Motivation and frustration

Time again for a new lesson in clicker. Since last time we have practised a bit and Mille has improved a lot. He can now take the candy nicely and my hands are no longer bit to pieces. We have also decided a goal with the training; Mille is going to turn into a nice pony, that doesn't bite or kick.

As for other changes; my co-rider has decided to stop riding Nemah, so I can now use her aswell. For me this means 1 hour of clicker, a bit of a challenge for my rather tired brain.

Mille sleeping in the sun

Starting with Mille, Carolina wanted to see what we've been working on. I showed her "come to target" which is something Mille knows perfectly. If I leave the target inside the arena on a break he immediately goes to it to get more candy. This day, however, Mille was in a rather bad mood and was more interested in the grass in the arena, than me and the target. Eventually he did decide to join us.

We then tried the stand still since he has been really good at it. I placed myself by his side and he just kept lowering his head or tried to bite me, he felt really frustrated. We then tried adding a signal to the stand still behaviour, I put my hand on his withers and waited to click until he stood still. He seemed to understand and we repeated this for a while until Mille himself felt it was time for a break and went for the grass again. We discussed the fact that this kind of training should be voluntary and that it's not a good way to force ourselves on to the horse, so we waited. I called for him from time to time and held the target and after some time he actually came back to play a bit more.

We tried again with the stand still on signal, but now Mille didn't understand and got more and more frustrated, trying different behaviours he could think of like moving back and forward, lowering his head and trying to knock me with his head. I tried to just follow him around with my hand at his withers and that finally made him so pissed that he tried to kick me. After that he gave up and went to eat grass again.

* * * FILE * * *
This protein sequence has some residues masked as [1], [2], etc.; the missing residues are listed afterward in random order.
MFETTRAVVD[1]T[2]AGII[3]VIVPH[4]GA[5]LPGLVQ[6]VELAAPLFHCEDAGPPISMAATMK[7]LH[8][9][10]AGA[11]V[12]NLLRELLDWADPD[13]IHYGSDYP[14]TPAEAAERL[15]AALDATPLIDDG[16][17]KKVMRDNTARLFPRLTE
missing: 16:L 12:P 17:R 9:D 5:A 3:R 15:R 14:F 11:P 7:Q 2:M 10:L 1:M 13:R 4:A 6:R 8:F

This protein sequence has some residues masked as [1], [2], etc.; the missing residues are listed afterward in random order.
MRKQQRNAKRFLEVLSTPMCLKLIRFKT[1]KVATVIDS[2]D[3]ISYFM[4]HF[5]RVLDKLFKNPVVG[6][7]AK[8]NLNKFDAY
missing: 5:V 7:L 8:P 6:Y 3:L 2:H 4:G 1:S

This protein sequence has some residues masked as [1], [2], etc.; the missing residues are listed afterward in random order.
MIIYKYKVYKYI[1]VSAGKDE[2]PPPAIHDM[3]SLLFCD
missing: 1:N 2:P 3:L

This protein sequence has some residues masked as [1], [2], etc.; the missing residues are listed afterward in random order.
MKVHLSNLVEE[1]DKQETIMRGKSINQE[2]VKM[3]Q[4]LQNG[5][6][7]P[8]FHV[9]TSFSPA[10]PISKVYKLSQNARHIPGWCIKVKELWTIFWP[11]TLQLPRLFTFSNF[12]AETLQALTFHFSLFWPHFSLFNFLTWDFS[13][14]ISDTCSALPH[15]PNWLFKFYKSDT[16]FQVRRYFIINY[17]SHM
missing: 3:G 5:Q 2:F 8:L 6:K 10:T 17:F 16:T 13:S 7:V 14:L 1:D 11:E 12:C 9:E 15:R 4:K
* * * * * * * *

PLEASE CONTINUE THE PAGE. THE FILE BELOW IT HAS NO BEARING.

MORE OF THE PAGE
We then decided to back up and just train with target again, you really can't force a horse that doesn't want to play and you do want to them to like the training. The next time he came back we just worked with touching target and get candy. That worked pretty well, but he soon grew tired of us and went for the grass again. His half hour was over so we let him be for a while and then we took him out of the arena.

On the way out he stood still so I started scratching him, which he loves. This led to a brief discussion on different motivators, you don't have to use candy. Anything the horse likes can be a motivator, some can even work with just encouraging words. We also discussed the fact that the candy bag got in the way all the time. I really need something better than an old plastic bag that I keep in my hand - it gets confusing and could probably make the frustration even bigger. We decided that for the next time I should work with a signal for the lowering of Milles head, since that has turned into a default behaviour and he doesn't really know when to do it or not.

I also clicked Nemah, our closest goal being to put bridle and bit on her without a struggle. Usually she raises her head high and I really don't like having to force her to take the bit. We have worked on it a little on our own, but I can only get her to gnaw on the bit, not really take it. For this I started with what we already knew how to do and Carolina immediately saw some things we could do to move forward or actually backwards. When a behaviour doesn't work one thing you can do is to break it down into smaller pieces. We took the bit off the bridle and started with only the bit. Nemah also felt the distraction of the yummy spring grass, but she did come to us when we showed her the target.

The bit

Carolina held just the bit still and I had the bag of candy and the clicker. First we tried with getting Nemah to just take the bit and let it be in the mouth, but she just kept gnawing at it. So instead we tried making her put her teeth against the bit and hold still. This worked marvellously. Nemah had her teeth against the bit and held perfectly still. In the break Nemah went for a roll in the arena sand and then, of course, for the grass.

Nemah rolling in the sand

For the second step we tried putting the bridle over her face and ears. First step of that was just for her to stand still and then I put the bridle over her head. If she moved I took it off again and started over. After some tries she actually helped by lowering her head a little. This day we didn't actually put the whole bit and bridle on, we just prepared for doing so in the future when the bit and bridle taken apart works. As a homework we are going to practice this and hopefully we will be able to put the whole thing on by the next training.

The bridle